Earth Day’s anniversary showcases advances and setbacks

Earth Day continues to stand out as an increasingly relevant observance as human activity causes more damage to the planet and the environment. But there are some notable efforts to make the world a better, healthier place to live.

Earth Day continues to stand out as an increasingly relevant observance as human activity causes more damage to the planet and the environment. But there are some notable efforts to make the world a better, healthier place to live.

April 22 marked the 46th anniversary of Earth Day, which began in 1970 in response to a 1969 massive oil spill near Santa Barbara, Calif. Other notable disasters have followed, including the March 1989 Exxon Valdez oil spill in Alaska and the April 2010 Deepwater Horizon BP oil spill in the Gulf of Mexico.

These incidents are excellent reminders that consumption of fossil fuels generates greenhouse gases, trapping heat on the planet.

It results in the Earth’s continual warming. The National Oceanic and Atmospheric Administration said last week that March’s average global temperature of 54.9 degrees was the hottest March on record. It also marked the 11th consecutive monthly record of the planet growing warmer.

Yes, part of it is because of El Niño. But the use of fossil fuels for industry, transportation and indoor comfort also played a role.

The 2015 United Nations summit on climate change in Paris generated an agreement among nations to reduce fossil fuel consumption and the warming of the planet.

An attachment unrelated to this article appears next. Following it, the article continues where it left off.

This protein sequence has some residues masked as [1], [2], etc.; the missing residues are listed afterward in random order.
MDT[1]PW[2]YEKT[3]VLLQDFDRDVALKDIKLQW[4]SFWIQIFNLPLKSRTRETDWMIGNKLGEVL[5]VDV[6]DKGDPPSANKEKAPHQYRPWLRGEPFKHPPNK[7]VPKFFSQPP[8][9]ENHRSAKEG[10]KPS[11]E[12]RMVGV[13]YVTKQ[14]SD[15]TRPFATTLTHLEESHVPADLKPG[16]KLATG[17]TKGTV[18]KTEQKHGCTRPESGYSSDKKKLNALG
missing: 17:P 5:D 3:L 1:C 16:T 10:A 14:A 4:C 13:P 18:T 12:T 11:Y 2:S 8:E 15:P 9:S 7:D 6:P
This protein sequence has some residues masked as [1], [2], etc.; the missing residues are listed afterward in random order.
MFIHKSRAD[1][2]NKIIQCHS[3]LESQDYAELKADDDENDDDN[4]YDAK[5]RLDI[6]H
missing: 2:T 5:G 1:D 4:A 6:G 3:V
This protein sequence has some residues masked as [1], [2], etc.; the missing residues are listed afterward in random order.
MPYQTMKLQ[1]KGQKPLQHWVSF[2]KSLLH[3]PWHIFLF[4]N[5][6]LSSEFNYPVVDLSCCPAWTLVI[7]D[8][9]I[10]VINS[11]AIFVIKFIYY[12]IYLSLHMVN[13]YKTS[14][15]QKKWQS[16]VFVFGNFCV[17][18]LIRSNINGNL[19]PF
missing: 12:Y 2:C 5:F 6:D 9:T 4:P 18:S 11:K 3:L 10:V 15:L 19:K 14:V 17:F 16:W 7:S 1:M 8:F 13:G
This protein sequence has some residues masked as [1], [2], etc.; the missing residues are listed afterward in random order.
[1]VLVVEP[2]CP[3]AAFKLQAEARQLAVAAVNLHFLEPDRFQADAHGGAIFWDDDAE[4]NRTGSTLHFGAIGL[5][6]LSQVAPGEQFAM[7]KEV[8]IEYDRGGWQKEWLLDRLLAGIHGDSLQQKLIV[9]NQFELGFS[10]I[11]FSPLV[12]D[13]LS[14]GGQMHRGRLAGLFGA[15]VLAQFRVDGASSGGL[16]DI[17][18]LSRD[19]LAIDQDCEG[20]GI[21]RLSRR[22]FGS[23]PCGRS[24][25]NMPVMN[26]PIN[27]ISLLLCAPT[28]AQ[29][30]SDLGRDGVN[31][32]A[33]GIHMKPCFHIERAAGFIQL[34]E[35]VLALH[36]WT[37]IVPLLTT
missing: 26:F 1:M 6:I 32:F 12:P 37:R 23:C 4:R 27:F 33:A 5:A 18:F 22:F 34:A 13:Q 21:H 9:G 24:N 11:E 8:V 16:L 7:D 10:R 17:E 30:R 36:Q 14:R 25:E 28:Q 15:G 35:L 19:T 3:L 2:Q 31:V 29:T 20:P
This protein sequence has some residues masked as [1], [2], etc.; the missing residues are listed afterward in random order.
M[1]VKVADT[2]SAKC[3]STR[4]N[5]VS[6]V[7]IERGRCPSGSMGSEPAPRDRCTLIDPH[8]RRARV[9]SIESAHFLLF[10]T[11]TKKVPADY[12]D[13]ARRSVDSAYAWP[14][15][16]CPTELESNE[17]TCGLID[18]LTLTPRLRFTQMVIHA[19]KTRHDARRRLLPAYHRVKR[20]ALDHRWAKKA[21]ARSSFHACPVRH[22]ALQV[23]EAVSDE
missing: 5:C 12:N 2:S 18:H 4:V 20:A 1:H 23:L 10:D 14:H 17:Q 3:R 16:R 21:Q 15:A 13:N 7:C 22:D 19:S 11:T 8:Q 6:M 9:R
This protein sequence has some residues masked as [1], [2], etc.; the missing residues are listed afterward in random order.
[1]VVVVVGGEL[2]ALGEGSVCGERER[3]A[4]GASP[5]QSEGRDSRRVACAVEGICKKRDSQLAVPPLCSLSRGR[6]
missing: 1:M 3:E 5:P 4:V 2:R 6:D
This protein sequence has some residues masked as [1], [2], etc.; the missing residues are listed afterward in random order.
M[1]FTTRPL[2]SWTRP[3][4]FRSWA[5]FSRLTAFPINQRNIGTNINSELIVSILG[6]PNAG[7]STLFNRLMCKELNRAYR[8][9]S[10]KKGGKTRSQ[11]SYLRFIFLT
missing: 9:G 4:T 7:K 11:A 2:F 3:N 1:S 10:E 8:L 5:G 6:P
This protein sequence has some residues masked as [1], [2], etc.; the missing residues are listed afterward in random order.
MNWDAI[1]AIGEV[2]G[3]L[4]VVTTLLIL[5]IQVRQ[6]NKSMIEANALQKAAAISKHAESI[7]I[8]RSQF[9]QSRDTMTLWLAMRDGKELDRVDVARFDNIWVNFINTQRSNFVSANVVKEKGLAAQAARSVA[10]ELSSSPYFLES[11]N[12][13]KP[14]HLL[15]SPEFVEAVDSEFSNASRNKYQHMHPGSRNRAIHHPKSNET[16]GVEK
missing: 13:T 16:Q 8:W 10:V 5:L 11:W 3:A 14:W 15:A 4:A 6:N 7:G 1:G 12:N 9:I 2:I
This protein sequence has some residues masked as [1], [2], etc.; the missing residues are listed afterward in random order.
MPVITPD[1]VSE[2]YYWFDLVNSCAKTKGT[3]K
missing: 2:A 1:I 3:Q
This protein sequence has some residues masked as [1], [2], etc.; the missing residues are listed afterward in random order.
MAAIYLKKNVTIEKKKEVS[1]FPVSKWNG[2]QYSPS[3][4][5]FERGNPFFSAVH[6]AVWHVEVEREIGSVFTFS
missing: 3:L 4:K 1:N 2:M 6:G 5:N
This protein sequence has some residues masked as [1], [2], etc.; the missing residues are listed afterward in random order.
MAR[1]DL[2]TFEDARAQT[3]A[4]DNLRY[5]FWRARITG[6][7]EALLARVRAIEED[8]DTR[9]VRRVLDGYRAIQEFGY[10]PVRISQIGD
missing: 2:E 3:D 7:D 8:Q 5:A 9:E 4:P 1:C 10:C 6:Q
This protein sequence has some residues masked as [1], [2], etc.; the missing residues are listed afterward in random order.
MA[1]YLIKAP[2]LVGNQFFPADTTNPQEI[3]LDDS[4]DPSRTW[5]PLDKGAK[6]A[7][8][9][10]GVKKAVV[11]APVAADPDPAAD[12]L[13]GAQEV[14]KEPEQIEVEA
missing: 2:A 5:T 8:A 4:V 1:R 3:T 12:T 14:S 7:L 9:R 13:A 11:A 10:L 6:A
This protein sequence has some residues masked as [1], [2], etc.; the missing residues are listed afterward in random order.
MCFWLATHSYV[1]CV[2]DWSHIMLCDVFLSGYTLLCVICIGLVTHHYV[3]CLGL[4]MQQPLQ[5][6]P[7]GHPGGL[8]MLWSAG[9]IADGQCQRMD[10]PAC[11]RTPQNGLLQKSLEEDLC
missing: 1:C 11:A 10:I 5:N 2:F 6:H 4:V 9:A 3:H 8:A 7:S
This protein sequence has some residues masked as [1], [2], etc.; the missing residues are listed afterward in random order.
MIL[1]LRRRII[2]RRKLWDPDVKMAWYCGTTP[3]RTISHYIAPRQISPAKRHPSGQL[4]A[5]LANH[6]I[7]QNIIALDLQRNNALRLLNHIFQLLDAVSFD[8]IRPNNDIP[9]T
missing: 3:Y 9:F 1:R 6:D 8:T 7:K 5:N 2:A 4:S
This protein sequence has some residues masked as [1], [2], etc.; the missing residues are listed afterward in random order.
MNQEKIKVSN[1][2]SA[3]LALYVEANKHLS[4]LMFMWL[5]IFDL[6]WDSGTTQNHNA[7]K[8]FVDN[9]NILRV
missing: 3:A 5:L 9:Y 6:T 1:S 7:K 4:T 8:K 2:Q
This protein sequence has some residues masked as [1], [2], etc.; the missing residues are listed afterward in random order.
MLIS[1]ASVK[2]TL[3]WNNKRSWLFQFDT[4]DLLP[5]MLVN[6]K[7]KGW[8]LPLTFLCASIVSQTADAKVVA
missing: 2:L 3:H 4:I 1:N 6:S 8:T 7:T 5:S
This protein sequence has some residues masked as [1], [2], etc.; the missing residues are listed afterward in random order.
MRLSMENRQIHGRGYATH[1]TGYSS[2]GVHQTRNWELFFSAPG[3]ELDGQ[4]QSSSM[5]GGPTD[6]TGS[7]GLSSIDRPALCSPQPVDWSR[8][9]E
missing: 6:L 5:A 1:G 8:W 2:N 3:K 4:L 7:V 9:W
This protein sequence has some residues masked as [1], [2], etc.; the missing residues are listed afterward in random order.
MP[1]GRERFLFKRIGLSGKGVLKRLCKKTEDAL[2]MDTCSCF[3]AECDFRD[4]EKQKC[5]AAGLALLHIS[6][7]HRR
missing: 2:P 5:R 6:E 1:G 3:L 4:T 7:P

The action might have come too late, however, and it failed to go far enough to save the Earth from reaching a tipping point of becoming too warm.

Climate change already has caused polar ice to melt at an alarming rate; sea levels to rise, threatening coastal areas; drought to spread with wildfires; and storms to be more violent, causing a lot more damage.

Scientists who track the Earth’s rising temperature and resulting damage are right to worry the ongoing reports tend to desensitize people about the problem, sapping society’s will to take action. That gives climate change deniers a growing audience in which they pooh-pooh any human involvement with global warming.

Positive events are occurring, too. According to the U.S. Census Bureau:

• By 2012, revenue in electric power generation industries was $9.7 billion from hydro, wind, geothermal, biomass, solar and other renewable energy sources. That was up 46.5 percent from $6.6 billion in 2007. The price of renewables keeps going down, so that figure is undoubtedly is higher today. Wind electricity generating industry revenue was $5.1 billion, followed by hydroelectric power at $2.5 billion.

• Coal consumption in the U.S. manufacturing sector was down 32 percent from 2002 to 2010.

• Recyclables play a role in saving the planet, too. In 2012, sales of recyclable material amounted to $95.8 billion, up 19.6 percent from $80.1 billion in 2007.

• And in transportation, the estimated revenue for local fixed-route passenger transportation by road and transit rail in 2014 was $14.3 billion.

Earth Day is a great time to recognize efforts to save the planet, while recognizing that plenty of hard work remains ahead of us.

— The Kansas City Star